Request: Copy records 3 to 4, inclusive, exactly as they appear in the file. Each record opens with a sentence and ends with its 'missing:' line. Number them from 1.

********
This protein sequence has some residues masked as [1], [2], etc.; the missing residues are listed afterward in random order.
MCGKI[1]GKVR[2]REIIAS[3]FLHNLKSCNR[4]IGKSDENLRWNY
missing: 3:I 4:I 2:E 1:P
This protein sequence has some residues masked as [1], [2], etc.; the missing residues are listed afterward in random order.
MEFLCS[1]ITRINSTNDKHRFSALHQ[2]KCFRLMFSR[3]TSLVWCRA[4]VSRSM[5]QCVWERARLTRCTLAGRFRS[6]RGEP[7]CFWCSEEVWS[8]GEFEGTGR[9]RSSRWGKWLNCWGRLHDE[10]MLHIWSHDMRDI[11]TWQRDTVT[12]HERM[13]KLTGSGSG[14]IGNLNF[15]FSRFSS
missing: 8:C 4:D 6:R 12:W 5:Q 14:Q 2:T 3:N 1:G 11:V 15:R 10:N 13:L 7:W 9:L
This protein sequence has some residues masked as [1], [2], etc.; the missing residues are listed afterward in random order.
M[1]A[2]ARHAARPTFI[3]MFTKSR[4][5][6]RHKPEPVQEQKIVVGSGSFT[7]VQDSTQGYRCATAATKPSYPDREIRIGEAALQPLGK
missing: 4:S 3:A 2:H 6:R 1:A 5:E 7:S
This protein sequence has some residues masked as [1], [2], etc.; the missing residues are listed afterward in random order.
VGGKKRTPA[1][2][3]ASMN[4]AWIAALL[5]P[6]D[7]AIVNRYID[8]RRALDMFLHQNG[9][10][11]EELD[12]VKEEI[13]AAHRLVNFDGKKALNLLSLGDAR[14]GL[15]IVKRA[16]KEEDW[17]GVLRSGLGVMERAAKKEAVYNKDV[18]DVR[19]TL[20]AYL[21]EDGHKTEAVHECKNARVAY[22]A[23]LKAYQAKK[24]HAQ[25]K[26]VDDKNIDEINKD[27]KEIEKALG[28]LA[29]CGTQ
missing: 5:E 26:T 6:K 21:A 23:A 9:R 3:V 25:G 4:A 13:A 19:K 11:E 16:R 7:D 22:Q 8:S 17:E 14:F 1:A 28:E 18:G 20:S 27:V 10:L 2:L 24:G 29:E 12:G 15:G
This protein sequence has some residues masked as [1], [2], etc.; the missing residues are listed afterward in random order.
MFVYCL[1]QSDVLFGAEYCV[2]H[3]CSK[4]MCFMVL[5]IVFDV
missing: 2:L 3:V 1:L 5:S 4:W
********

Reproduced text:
This protein sequence has some residues masked as [1], [2], etc.; the missing residues are listed afterward in random order.
M[1]A[2]ARHAARPTFI[3]MFTKSR[4][5][6]RHKPEPVQEQKIVVGSGSFT[7]VQDSTQGYRCATAATKPSYPDREIRIGEAALQPLGK
missing: 4:S 3:A 2:H 6:R 1:A 5:E 7:S
This protein sequence has some residues masked as [1], [2], etc.; the missing residues are listed afterward in random order.
VGGKKRTPA[1][2][3]ASMN[4]AWIAALL[5]P[6]D[7]AIVNRYID[8]RRALDMFLHQNG[9][10][11]EELD[12]VKEEI[13]AAHRLVNFDGKKALNLLSLGDAR[14]GL[15]IVKRA[16]KEEDW[17]GVLRSGLGVMERAAKKEAVYNKDV[18]DVR[19]TL[20]AYL[21]EDGHKTEAVHECKNARVAY[22]A[23]LKAYQAKK[24]HAQ[25]K[26]VDDKNIDEINKD[27]KEIEKALG[28]LA[29]CGTQ
missing: 5:E 26:T 6:K 21:A 23:A 9:R 3:V 25:G 4:A 13:A 19:K 11:E 16:R 7:D 22:Q 8:S 17:E 14:F 1:A 28:E 18:G 20:S 27:V 10:L 2:L 24:G 29:E 12:G 15:G